My hobbyist coding updates and releases as the mysterious "Mr. Tines"

Wednesday 23 April 2008

Integrating .Net with Erlang, part 5

I have a first drop that has all the C# input code written, and a start of some unit tests for interoperability with the J# build of jinterface 1.4. Nowhere near enough tests are written yet, and a couple of those that have been (encoding a 64-bit integer in J# and unpacking in C#) don't yet work. But at least it's a start.

Still to do are the full gamut of integer types, and the complex ones -- lists, tuples, ports and such, then replicate for writing by C# and reading in J#.

One fix to the tests was for my code -- I needed to take the surprising little-endian wire format for an extended integer, and reverse it to fit into the BigInteger class I got from Codeplex; the second was a fix to that class:

>             // BUGFIX -- use an accumulator rather than |=ing into
>             // m_digits[m_digits.DataUsed], which will be zero
>             DType accumulator = 0;
<     m_digits[m_digits.DataUsed] |= (DType)(array[offset + leftOver - i] << ((i - 1) * 8));
>                 DType digit = array[offset + leftOver - i];
>                 digit = (digit << ((i - 1) * 8));
>                 accumulator |= digit;
>             m_digits[m_digits.DataUsed] = accumulator;

Code drop for the curious at the usual site. The project assumes you have NCover and NUnit around your system to run the tests and take coverage stats.

Update: More tests, and a few more fixes, refactorings and extensions added 24-Apr. Doubles now get encoded in the new style and integers that fall into the Int64 range are handled so the jinterface code can handle them.

Update: 26-Apr -- Added an export to little-endian byte array for BigInteger and added unit tests for short and long BigInteger representations.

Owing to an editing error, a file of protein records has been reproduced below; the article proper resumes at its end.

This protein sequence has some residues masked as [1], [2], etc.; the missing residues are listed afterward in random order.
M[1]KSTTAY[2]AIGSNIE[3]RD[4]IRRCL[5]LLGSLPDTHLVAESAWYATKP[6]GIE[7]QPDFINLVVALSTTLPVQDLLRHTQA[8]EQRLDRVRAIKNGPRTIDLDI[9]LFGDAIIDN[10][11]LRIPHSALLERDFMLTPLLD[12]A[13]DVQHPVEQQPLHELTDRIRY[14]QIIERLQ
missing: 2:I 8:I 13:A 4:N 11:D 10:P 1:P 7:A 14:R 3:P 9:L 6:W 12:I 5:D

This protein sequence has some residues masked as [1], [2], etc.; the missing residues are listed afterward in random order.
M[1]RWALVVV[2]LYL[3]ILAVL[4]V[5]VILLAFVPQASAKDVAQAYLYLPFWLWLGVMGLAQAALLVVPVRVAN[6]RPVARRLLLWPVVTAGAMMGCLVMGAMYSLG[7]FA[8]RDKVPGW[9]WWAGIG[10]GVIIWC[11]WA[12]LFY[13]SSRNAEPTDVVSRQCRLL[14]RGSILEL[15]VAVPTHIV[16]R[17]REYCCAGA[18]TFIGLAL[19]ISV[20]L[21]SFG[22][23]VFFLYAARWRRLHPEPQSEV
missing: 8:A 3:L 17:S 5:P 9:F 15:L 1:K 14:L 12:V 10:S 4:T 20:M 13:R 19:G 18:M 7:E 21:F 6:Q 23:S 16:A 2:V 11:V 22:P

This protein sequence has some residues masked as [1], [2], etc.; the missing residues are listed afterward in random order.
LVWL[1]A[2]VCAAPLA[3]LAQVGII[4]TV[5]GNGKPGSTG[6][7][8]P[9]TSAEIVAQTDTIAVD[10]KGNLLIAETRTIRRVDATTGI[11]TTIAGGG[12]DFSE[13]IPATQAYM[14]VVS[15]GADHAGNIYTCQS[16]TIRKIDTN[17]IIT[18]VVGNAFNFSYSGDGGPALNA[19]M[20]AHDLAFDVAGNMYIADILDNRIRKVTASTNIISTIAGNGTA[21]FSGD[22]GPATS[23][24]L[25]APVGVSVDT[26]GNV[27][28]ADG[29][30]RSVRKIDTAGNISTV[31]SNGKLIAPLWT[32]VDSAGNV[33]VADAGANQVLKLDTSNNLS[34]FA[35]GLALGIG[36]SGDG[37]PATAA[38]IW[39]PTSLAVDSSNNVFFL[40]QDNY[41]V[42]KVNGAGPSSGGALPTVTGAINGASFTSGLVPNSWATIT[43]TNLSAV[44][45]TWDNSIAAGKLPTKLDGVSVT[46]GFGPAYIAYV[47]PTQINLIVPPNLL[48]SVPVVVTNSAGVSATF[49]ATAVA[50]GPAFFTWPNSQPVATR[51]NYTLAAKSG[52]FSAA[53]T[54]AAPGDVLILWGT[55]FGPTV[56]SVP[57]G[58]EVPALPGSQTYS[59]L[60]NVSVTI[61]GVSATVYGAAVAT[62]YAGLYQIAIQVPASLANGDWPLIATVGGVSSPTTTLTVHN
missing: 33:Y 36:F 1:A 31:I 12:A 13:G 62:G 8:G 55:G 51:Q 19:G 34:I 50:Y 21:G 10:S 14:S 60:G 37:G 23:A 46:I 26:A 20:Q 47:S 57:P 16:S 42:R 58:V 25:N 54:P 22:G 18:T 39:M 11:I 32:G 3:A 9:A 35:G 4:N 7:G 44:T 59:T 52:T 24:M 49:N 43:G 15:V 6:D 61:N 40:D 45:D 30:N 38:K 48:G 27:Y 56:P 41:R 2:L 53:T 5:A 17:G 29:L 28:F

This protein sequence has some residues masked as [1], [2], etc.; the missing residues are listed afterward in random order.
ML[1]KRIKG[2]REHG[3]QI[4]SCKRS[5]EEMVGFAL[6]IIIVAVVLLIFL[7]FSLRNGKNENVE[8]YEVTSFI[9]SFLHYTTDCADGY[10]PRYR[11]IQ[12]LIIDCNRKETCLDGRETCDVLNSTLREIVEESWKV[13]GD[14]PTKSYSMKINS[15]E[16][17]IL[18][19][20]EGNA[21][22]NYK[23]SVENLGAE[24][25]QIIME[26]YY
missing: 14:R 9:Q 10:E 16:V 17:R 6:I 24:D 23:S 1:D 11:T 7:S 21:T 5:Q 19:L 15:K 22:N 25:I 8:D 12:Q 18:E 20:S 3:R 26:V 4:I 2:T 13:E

Update: 27-Apr -- A first pass of Java type to C# and back for all the Java wire types, and a start of interface breaking changes to shut FxCop up a bit. Still needs a lot of like-for-like based unit tests, and detailed code cleaning.

Update: 28-Apr -- Unit tests about complete for all the wire types. Now the fun really begins.

Update: 4-May -- Unit tests extended to the input and output classes, including adding compression via a modified version of the ComponentAce port JZlib. All code now clean after FxCop scrubbing. Still needs all the node related classes being compared with the jinterface 1.4 versions and tested.

Tuesday 22 April 2008

Integrating .Net with Erlang, part 4

So where are we going from here with the Otp.Net code? First off, if we bring the codebase into .Net 2.0 from its '04-'06 vintage, and make all the data classes in the Otp.Erlang namespace immutable -- returning ReadOnlyConnection(of T)rather than arrays as needed -- we can get rid of the ICloneable support. That lets us make Otp.Erlang.Object into an interface containing just the encode method(dropping the decode method, or making it an extension method as per C# 3.0).